Article Text

PDF

Is the current use of thyroid scintigraphy rational?
  1. H. Tindall,
  2. A. P. Griffiths,
  3. N. D. Penn
  1. Department of Medicine, General Infirmary, Leeds, UK.

    Abstract

    One hundred and thirty-one consecutive requests for thyroid scintigraphy were analysed to assess their diagnostic contribution to the subsequent medical management of the patient. Forty one per cent of requests were to investigate the presence of a clinically detectable solitary nodule and, of these, one fifth had hot nodules. Diffuse goitres accounted for 38% of all referrals, but in only two patients (non-toxic hot nodule) did the results change management. A further 11% of referrals were for multinodular goitres and 8% for retrosternal goitres. In all cases of goitre no additional useful information was obtained from scintigraphy. It is concluded that thyroid scintigraphy was an unnecessary investigation in approximately 45% of cases. Its primary role was in the investigation of the solitary nodule and in detecting toxic nodules in thyrotoxic patients who had no evidence of Graves' disease. Greater discrimination of requests would avoid investigating patients unnecessarily and reduce costs.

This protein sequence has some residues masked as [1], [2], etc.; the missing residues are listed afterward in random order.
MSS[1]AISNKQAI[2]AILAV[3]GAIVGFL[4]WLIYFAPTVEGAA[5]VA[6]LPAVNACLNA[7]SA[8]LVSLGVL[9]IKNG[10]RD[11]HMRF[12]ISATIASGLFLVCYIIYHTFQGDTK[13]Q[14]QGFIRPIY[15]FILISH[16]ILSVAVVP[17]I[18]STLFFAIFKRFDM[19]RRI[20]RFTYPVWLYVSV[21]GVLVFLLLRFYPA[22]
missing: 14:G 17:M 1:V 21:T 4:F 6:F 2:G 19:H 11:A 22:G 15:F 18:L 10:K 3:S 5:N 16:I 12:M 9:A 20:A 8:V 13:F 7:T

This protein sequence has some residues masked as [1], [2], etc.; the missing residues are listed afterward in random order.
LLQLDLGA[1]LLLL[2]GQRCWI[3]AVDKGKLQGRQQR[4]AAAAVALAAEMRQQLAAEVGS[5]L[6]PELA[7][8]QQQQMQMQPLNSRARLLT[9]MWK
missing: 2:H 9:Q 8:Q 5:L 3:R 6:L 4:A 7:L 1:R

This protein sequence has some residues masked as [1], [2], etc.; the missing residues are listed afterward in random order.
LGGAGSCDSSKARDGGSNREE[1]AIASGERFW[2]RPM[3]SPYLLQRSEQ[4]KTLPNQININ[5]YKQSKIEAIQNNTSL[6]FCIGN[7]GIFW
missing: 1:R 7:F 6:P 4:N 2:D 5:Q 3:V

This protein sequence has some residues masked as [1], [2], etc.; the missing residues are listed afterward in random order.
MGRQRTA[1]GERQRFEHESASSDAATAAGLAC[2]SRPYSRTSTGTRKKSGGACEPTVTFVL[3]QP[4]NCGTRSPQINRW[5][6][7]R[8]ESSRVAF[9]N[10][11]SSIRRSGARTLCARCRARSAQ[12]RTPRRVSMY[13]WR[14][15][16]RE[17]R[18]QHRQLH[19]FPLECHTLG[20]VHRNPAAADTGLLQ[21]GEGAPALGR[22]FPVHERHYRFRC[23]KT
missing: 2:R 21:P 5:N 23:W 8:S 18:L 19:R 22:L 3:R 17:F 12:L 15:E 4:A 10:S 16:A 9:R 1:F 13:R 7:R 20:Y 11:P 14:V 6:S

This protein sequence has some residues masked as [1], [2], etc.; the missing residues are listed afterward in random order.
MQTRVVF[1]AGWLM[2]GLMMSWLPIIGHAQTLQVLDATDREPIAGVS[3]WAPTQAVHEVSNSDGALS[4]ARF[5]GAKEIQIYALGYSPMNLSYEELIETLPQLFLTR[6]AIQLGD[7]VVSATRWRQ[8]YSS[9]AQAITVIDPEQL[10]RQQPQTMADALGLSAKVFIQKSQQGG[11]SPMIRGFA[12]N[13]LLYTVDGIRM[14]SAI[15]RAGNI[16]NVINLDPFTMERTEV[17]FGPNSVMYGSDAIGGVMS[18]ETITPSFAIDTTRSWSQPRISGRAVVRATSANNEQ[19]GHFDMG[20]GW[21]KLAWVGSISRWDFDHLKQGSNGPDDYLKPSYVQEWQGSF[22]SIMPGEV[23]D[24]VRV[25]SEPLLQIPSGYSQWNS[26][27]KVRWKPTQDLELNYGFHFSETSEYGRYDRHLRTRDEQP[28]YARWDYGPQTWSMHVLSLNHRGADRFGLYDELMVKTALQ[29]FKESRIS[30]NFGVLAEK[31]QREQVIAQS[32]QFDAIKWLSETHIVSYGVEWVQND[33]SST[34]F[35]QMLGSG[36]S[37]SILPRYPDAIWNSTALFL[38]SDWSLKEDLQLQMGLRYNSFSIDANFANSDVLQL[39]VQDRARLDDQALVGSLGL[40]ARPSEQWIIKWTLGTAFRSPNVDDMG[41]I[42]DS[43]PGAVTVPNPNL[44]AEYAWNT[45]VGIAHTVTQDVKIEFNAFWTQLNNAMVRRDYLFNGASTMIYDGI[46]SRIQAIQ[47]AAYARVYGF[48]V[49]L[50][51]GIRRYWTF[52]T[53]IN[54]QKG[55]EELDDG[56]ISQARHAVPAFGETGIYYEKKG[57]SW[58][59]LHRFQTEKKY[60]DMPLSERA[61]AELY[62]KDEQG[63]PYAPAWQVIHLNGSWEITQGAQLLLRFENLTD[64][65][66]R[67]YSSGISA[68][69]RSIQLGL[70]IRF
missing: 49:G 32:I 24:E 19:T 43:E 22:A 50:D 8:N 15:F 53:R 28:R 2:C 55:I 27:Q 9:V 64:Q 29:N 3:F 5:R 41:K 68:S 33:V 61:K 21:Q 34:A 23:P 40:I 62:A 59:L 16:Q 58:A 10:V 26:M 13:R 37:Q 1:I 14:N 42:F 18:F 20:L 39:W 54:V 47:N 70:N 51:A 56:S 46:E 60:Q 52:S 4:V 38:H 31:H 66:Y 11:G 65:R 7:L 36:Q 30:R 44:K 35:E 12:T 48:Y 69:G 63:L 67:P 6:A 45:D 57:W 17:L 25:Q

Statistics from Altmetric.com

    Request permissions

    If you wish to reuse any or all of this article please use the link below which will take you to the Copyright Clearance Center’s RightsLink service. You will be able to get a quick price and instant permission to reuse the content in many different ways.